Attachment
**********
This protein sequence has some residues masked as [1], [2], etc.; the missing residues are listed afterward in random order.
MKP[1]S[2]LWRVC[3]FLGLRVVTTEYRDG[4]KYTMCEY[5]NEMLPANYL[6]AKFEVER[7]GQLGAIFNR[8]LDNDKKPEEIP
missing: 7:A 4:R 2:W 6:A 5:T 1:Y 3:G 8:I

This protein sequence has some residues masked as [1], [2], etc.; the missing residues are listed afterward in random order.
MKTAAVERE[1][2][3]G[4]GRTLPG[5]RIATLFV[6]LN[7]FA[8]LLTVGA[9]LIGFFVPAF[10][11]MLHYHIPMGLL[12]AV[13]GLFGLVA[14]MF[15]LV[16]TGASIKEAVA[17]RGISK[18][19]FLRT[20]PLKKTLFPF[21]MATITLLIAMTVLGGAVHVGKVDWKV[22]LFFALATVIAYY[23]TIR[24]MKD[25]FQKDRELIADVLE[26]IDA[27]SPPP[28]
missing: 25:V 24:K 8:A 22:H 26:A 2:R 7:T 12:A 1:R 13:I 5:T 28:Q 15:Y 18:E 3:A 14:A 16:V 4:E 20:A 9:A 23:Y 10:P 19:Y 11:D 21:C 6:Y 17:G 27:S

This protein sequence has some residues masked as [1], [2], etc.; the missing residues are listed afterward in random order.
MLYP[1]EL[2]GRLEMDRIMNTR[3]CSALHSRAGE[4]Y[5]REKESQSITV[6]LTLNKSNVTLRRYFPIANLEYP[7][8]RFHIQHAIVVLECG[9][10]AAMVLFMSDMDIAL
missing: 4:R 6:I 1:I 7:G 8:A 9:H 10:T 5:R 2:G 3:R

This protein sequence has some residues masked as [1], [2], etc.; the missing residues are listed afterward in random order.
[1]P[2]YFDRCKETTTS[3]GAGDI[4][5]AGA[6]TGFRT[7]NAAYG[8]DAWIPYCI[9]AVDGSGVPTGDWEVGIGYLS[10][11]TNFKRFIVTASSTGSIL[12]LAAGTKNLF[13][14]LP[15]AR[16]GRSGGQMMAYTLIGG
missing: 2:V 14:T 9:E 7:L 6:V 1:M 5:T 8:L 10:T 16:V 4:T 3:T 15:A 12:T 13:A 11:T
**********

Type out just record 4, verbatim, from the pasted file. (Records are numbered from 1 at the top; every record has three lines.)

This protein sequence has some residues masked as [1], [2], etc.; the missing residues are listed afterward in random order.
[1]P[2]YFDRCKETTTS[3]GAGDI[4][5]AGA[6]TGFRT[7]NAAYG[8]DAWIPYCI[9]AVDGSGVPTGDWEVGIGYLS[10][11]TNFKRFIVTASSTGSIL[12]LAAGTKNLF[13][14]LP[15]AR[16]GRSGGQMMAYTLIGG
missing: 2:V 14:T 9:E 7:L 6:V 1:M 5:T 8:L 10:T 16:V 4:T 3:T 15:A 12:T 13:A 11:T